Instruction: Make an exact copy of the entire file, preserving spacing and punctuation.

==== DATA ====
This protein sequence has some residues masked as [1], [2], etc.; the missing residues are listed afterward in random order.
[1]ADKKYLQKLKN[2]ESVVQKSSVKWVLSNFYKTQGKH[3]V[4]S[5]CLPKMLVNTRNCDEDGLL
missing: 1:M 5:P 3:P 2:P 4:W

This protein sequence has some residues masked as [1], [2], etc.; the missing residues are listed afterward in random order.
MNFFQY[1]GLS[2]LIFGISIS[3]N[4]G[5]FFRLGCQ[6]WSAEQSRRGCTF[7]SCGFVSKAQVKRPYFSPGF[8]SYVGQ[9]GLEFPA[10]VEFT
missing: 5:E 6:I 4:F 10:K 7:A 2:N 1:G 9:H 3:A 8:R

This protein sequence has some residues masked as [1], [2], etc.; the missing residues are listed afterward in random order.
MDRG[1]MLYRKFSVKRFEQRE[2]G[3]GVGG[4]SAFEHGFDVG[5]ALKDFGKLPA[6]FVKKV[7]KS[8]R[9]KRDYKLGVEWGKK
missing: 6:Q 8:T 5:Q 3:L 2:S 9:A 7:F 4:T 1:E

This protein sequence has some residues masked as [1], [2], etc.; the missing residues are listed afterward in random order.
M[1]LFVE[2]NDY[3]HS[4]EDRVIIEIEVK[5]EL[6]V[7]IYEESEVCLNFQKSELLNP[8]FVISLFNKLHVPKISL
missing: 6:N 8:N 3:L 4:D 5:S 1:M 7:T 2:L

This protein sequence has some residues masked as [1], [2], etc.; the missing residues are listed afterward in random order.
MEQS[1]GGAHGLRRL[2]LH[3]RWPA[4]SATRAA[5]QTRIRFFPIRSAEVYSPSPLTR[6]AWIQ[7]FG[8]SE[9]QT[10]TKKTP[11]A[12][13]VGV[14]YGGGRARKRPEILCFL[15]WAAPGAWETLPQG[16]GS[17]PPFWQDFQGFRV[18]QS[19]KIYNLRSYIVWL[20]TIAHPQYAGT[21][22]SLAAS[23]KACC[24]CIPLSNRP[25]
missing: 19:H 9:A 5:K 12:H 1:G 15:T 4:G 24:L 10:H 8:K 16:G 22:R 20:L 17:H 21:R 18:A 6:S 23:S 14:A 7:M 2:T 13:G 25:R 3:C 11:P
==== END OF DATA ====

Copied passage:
This protein sequence has some residues masked as [1], [2], etc.; the missing residues are listed afterward in random order.
[1]ADKKYLQKLKN[2]ESVVQKSSVKWVLSNFYKTQGKH[3]V[4]S[5]CLPKMLVNTRNCDEDGLL
missing: 1:M 5:P 3:P 2:P 4:W

This protein sequence has some residues masked as [1], [2], etc.; the missing residues are listed afterward in random order.
MNFFQY[1]GLS[2]LIFGISIS[3]N[4]G[5]FFRLGCQ[6]WSAEQSRRGCTF[7]SCGFVSKAQVKRPYFSPGF[8]SYVGQ[9]GLEFPA[10]VEFT
missing: 5:E 6:I 4:F 10:K 7:A 2:N 1:G 9:H 3:A 8:R

This protein sequence has some residues masked as [1], [2], etc.; the missing residues are listed afterward in random order.
MDRG[1]MLYRKFSVKRFEQRE[2]G[3]GVGG[4]SAFEHGFDVG[5]ALKDFGKLPA[6]FVKKV[7]KS[8]R[9]KRDYKLGVEWGKK
missing: 6:Q 8:T 5:Q 3:L 2:S 9:A 7:F 4:T 1:E

This protein sequence has some residues masked as [1], [2], etc.; the missing residues are listed afterward in random order.
M[1]LFVE[2]NDY[3]HS[4]EDRVIIEIEVK[5]EL[6]V[7]IYEESEVCLNFQKSELLNP[8]FVISLFNKLHVPKISL
missing: 6:N 8:N 3:L 4:D 5:S 1:M 7:T 2:L

This protein sequence has some residues masked as [1], [2], etc.; the missing residues are listed afterward in random order.
MEQS[1]GGAHGLRRL[2]LH[3]RWPA[4]SATRAA[5]QTRIRFFPIRSAEVYSPSPLTR[6]AWIQ[7]FG[8]SE[9]QT[10]TKKTP[11]A[12][13]VGV[14]YGGGRARKRPEILCFL[15]WAAPGAWETLPQG[16]GS[17]PPFWQDFQGFRV[18]QS[19]KIYNLRSYIVWL[20]TIAHPQYAGT[21][22]SLAAS[23]KACC[24]CIPLSNRP[25]
missing: 19:H 9:A 5:K 12:H 1:G 15:T 4:G 24:L 10:H 8:K 16:G 22:R 20:L 17:H 21:R 18:A 6:S 23:S 14:A 7:M 2:T 13:G 25:R 3:C 11:P